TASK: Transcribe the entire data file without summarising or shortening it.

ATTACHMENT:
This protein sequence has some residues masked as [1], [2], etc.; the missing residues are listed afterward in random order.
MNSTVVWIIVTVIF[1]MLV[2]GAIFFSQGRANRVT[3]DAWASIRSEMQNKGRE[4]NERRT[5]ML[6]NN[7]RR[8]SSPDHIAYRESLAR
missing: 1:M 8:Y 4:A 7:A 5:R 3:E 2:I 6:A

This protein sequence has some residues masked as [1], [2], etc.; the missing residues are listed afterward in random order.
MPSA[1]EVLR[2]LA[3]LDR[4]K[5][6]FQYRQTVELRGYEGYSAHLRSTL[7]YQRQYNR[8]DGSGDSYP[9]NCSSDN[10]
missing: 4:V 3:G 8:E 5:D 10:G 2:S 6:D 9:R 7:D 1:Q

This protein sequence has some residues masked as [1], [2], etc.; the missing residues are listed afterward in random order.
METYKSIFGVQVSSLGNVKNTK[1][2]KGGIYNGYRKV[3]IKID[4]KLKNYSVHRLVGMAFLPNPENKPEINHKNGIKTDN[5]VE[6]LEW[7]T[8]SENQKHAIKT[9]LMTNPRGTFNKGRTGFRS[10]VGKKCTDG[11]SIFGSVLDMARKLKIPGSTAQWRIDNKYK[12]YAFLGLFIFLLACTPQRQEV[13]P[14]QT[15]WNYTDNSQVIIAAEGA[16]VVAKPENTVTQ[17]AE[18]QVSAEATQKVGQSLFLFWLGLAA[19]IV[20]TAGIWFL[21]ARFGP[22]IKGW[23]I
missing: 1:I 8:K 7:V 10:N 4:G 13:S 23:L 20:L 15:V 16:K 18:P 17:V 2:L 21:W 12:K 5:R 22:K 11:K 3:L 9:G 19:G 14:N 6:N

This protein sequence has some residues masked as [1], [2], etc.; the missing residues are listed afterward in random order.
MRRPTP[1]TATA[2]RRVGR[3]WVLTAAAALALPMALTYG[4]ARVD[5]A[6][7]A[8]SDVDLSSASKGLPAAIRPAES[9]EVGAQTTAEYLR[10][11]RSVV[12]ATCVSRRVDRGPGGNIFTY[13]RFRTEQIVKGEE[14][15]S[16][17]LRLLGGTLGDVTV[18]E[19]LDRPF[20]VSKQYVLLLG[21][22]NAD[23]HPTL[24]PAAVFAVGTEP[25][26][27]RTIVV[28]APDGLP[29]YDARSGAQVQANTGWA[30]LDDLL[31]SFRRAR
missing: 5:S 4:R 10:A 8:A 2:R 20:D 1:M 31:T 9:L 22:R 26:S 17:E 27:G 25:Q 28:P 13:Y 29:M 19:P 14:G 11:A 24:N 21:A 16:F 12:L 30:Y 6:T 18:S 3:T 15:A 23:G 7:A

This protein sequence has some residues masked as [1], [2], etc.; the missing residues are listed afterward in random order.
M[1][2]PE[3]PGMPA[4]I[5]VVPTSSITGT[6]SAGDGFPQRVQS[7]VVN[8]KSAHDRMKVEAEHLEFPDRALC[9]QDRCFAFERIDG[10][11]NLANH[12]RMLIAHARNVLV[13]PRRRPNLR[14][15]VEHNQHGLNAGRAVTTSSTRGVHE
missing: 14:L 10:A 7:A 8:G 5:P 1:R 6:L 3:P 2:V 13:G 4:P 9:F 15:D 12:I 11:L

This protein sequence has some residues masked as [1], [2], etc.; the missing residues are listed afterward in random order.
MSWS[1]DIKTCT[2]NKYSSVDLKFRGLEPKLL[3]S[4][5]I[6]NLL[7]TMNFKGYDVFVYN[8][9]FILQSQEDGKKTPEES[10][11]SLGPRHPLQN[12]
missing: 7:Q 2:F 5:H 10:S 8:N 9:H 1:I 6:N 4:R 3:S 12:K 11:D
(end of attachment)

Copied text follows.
This protein sequence has some residues masked as [1], [2], etc.; the missing residues are listed afterward in random order.
MNSTVVWIIVTVIF[1]MLV[2]GAIFFSQGRANRVT[3]DAWASIRSEMQNKGRE[4]NERRT[5]ML[6]NN[7]RR[8]SSPDHIAYRESLAR
missing: 1:M 8:Y 4:A 7:A 5:R 3:E 2:I 6:A

This protein sequence has some residues masked as [1], [2], etc.; the missing residues are listed afterward in random order.
MPSA[1]EVLR[2]LA[3]LDR[4]K[5][6]FQYRQTVELRGYEGYSAHLRSTL[7]YQRQYNR[8]DGSGDSYP[9]NCSSDN[10]
missing: 4:V 3:G 8:E 5:D 10:G 2:S 6:D 9:R 7:D 1:Q

This protein sequence has some residues masked as [1], [2], etc.; the missing residues are listed afterward in random order.
METYKSIFGVQVSSLGNVKNTK[1][2]KGGIYNGYRKV[3]IKID[4]KLKNYSVHRLVGMAFLPNPENKPEINHKNGIKTDN[5]VE[6]LEW[7]T[8]SENQKHAIKT[9]LMTNPRGTFNKGRTGFRS[10]VGKKCTDG[11]SIFGSVLDMARKLKIPGSTAQWRIDNKYK[12]YAFLGLFIFLLACTPQRQEV[13]P[14]QT[15]WNYTDNSQVIIAAEGA[16]VVAKPENTVTQ[17]AE[18]QVSAEATQKVGQSLFLFWLGLAA[19]IV[20]TAGIWFL[21]ARFGP[22]IKGW[23]I
missing: 1:I 8:K 7:V 10:N 4:G 13:S 23:L 20:L 15:V 16:K 18:P 17:V 2:L 21:W 12:K 5:R 22:K 11:K 3:L 9:G 19:G 14:N 6:N

This protein sequence has some residues masked as [1], [2], etc.; the missing residues are listed afterward in random order.
MRRPTP[1]TATA[2]RRVGR[3]WVLTAAAALALPMALTYG[4]ARVD[5]A[6][7]A[8]SDVDLSSASKGLPAAIRPAES[9]EVGAQTTAEYLR[10][11]RSVV[12]ATCVSRRVDRGPGGNIFTY[13]RFRTEQIVKGEE[14][15]S[16][17]LRLLGGTLGDVTV[18]E[19]LDRPF[20]VSKQYVLLLG[21][22]NAD[23]HPTL[24]PAAVFAVGTEP[25][26][27]RTIVV[28]APDGLP[29]YDARSGAQVQANTGWA[30]LDDLL[31]SFRRAR
missing: 5:S 4:R 10:A 8:A 2:R 20:D 1:M 31:T 9:L 22:R 26:S 17:E 27:G 25:Q 28:P 13:Y 29:M 19:P 14:G 11:A 24:N 21:A 16:F 12:L 30:Y 6:T 18:S 3:T 15:A 23:G 7:A

This protein sequence has some residues masked as [1], [2], etc.; the missing residues are listed afterward in random order.
M[1][2]PE[3]PGMPA[4]I[5]VVPTSSITGT[6]SAGDGFPQRVQS[7]VVN[8]KSAHDRMKVEAEHLEFPDRALC[9]QDRCFAFERIDG[10][11]NLANH[12]RMLIAHARNVLV[13]PRRRPNLR[14][15]VEHNQHGLNAGRAVTTSSTRGVHE
missing: 14:L 10:A 7:A 8:G 5:P 1:R 6:L 3:P 2:V 13:G 4:P 9:F 15:D 12:I 11:L

This protein sequence has some residues masked as [1], [2], etc.; the missing residues are listed afterward in random order.
MSWS[1]DIKTCT[2]NKYSSVDLKFRGLEPKLL[3]S[4][5]I[6]NLL[7]TMNFKGYDVFVYN[8][9]FILQSQEDGKKTPEES[10][11]SLGPRHPLQN[12]
missing: 7:Q 2:F 5:H 10:S 8:N 9:H 1:I 6:N 4:R 3:S 12:K 11:D